Mortgage payments loom as many homeowners face a loss of income. Here’s what those in financial distress need to know.
Q: What should I do if I can’t pay my mortgage?
A: The federal Cares Act provides two benefits if you have a financial hardship caused directly or indirectly by the coronavirus and your loan is owned or guaranteed by a federal agency including Fannie Mae, Freddie Mac, the Federal Housing Administration, U.S. Department of Veterans Affairs and U.S. Department of Agriculture.
Q: What does the Cares Act provide?
A: First, your servicer cannot start a foreclosure, or finalize a foreclosure judgment or sale, for 60 days starting March 19. Second, if you have a financial hardship because of the coronavirus, you can get a forbearance for up to 180 days, plus one extension for another 180 days. You must ask your servicer for this forbearance. You may have to write a letter explaining your coronavirus hardship, but won’t need third-party documentation.
During forbearance, your payments are temporarily suspended, but not forgiven. You will have to pay them later. “There will be no additional fees, penalties or additional interest (beyond scheduled amounts) added to your account” during the forbearance, according to the Consumer Financial Protection Bureau. In addition, the servicer should not report late payments to credit bureaus during this period.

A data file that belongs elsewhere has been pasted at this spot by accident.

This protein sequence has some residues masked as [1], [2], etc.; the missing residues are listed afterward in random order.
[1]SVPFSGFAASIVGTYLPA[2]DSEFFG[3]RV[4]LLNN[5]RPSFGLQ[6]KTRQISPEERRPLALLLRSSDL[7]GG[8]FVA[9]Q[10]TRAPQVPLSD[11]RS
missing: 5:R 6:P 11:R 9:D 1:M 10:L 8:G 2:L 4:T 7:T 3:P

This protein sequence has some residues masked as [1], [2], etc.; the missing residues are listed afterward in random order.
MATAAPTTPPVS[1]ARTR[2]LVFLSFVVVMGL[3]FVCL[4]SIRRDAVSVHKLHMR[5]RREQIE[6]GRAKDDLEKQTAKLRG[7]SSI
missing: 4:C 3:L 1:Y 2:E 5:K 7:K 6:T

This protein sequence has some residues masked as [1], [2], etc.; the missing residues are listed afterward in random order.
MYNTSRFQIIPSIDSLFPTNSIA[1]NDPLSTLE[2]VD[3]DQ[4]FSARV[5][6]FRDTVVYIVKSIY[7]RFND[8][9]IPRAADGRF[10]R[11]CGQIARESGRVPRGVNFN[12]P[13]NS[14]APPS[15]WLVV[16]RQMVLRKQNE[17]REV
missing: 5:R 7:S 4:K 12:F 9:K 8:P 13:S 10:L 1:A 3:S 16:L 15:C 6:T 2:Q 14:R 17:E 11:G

These provisions apply to government-backed loans on one- to four-family homes, including condo units, even if they are rented out.
Q: How can I find out if my loan is government-backed?
A: If you can’t reach your servicer, you can find out if your loan is backed by Fannie Mae at www.knowyouroptions.com/loanlookup or Freddie Mac at ww3.freddiemac.com/loanlookup/. For FHA and VA loans, check your monthly loan statement or find the HUD-1 Settlement Statement you got when you bought the home.
Q: What happens at the end of the forbearance period?
A: Ask your servicer this question in advance and get the answer in writing. “That is the only safe way for anybody to proceed,” said Pamela Simmons, a Soquel real estate attorney.
Normally at the end of a forbearance, the servicer can demand all missed payments in a lump sum, said Sarah Bolling Mancini, an attorney with the National Consumer Law Center. But they may offer additional options, again depending on who owns the loan and the borrower’s circumstances. It could tack the missed payments onto the end of the loan, which would extend the term but not the payment. It could add the missed payments to the balance, which would raise the payment but not term. It also could agree to other loan modifications such as a lower interest rate.
If the loan is backed by Fannie or Freddie, the servicer must try to contact the borrower no later than 30 days before the forbearance ends. The servicer “must make clear repaying all at once is not the only option — it’s only one of many. Servicers are supposed to work with borrowers to find a repayment plan that works best for both parties,” the Federal Housing Finance Agency, which regulates Fannie and Freddie, said in an email.